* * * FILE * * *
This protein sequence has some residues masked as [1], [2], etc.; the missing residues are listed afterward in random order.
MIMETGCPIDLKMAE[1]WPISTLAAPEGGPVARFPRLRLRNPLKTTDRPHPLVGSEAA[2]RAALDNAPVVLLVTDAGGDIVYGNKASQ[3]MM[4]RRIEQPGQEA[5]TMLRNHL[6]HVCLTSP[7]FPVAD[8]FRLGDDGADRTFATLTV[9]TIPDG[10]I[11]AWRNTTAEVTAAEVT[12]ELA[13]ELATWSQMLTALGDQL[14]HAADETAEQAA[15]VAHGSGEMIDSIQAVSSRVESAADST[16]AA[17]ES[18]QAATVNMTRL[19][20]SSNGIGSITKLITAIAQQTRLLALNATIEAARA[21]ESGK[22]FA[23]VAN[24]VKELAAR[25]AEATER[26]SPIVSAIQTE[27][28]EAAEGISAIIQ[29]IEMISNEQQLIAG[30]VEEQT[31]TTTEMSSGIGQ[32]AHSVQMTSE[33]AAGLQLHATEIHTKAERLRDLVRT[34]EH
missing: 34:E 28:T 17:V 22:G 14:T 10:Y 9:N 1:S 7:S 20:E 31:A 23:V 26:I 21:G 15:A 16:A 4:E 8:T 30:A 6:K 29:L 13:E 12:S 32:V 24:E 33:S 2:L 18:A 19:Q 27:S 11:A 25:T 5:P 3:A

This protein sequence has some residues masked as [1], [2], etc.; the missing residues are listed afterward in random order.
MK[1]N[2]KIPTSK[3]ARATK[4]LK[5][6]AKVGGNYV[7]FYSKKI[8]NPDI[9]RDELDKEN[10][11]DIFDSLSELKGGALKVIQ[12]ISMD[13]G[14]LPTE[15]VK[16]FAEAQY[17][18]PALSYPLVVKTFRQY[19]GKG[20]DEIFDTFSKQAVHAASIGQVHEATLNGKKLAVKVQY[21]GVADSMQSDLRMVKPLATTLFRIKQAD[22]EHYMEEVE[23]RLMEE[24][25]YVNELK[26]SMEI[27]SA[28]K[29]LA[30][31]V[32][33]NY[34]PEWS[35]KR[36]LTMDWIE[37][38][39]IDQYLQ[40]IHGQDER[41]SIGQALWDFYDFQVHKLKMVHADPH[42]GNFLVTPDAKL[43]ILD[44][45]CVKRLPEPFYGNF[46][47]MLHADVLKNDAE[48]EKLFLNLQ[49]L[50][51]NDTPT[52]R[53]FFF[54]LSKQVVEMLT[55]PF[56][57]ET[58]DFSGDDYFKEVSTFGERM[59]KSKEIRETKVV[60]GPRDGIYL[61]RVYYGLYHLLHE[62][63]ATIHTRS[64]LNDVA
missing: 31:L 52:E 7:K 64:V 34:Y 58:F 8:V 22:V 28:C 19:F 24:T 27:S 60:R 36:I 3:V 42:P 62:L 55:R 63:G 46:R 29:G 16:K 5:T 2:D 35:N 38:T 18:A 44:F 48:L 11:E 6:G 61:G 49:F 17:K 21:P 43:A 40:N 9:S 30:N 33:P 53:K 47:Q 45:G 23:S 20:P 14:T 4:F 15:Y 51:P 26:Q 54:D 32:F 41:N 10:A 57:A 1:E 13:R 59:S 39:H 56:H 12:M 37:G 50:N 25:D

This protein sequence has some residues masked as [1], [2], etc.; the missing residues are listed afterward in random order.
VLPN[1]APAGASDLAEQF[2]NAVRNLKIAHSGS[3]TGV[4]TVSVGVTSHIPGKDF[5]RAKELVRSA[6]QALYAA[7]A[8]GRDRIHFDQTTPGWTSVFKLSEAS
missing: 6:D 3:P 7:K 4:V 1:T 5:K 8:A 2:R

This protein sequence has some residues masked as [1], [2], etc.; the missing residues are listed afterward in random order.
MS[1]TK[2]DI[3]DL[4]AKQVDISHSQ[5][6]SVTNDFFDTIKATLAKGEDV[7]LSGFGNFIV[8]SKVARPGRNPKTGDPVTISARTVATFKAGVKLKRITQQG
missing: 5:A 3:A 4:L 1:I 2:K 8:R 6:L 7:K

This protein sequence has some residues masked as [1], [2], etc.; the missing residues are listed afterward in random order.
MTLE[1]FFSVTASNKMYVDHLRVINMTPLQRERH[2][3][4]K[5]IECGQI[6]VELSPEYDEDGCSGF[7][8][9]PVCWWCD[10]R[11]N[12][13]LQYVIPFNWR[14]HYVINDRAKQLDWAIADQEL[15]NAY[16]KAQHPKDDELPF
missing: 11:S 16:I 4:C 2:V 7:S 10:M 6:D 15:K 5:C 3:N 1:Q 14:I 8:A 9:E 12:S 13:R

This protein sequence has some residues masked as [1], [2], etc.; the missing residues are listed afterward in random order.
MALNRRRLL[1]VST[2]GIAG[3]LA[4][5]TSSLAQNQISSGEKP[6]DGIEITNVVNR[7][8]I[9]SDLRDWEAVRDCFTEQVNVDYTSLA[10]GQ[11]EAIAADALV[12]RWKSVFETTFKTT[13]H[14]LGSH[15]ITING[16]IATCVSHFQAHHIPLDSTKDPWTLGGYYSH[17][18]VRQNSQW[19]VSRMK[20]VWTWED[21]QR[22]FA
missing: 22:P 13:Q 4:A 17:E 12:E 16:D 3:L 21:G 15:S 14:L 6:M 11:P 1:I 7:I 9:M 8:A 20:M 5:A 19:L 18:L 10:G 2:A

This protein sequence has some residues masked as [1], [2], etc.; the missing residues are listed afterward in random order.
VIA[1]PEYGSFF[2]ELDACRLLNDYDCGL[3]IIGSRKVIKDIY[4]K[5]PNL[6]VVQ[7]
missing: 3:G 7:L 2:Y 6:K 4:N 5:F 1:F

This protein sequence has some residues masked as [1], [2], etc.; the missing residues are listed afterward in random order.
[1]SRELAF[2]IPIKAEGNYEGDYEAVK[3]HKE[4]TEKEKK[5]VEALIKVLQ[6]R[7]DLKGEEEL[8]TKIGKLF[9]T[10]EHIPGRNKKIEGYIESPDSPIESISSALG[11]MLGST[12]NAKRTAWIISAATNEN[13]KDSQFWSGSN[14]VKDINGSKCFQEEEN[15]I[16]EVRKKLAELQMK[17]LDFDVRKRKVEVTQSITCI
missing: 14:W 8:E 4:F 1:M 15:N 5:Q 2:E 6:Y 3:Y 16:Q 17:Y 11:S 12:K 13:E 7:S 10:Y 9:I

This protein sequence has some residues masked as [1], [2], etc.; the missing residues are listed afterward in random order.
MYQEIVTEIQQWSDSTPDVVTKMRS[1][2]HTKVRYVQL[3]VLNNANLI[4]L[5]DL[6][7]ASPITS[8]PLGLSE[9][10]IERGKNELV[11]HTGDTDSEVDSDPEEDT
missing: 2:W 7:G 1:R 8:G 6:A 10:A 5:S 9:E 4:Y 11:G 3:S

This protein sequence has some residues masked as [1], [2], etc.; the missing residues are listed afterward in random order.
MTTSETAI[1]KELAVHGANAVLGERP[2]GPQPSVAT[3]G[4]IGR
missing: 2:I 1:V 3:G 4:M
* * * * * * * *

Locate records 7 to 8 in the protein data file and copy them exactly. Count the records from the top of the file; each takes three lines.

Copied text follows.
This protein sequence has some residues masked as [1], [2], etc.; the missing residues are listed afterward in random order.
VIA[1]PEYGSFF[2]ELDACRLLNDYDCGL[3]IIGSRKVIKDIY[4]K[5]PNL[6]VVQ[7]
missing: 3:G 7:L 2:Y 6:K 4:N 5:F 1:F

This protein sequence has some residues masked as [1], [2], etc.; the missing residues are listed afterward in random order.
[1]SRELAF[2]IPIKAEGNYEGDYEAVK[3]HKE[4]TEKEKK[5]VEALIKVLQ[6]R[7]DLKGEEEL[8]TKIGKLF[9]T[10]EHIPGRNKKIEGYIESPDSPIESISSALG[11]MLGST[12]NAKRTAWIISAATNEN[13]KDSQFWSGSN[14]VKDINGSKCFQEEEN[15]I[16]EVRKKLAELQMK[17]LDFDVRKRKVEVTQSITCI
missing: 14:W 8:E 4:F 1:M 15:N 5:Q 2:E 6:Y 3:Y 16:Q 17:Y 11:S 12:K 13:E 7:S 10:Y 9:I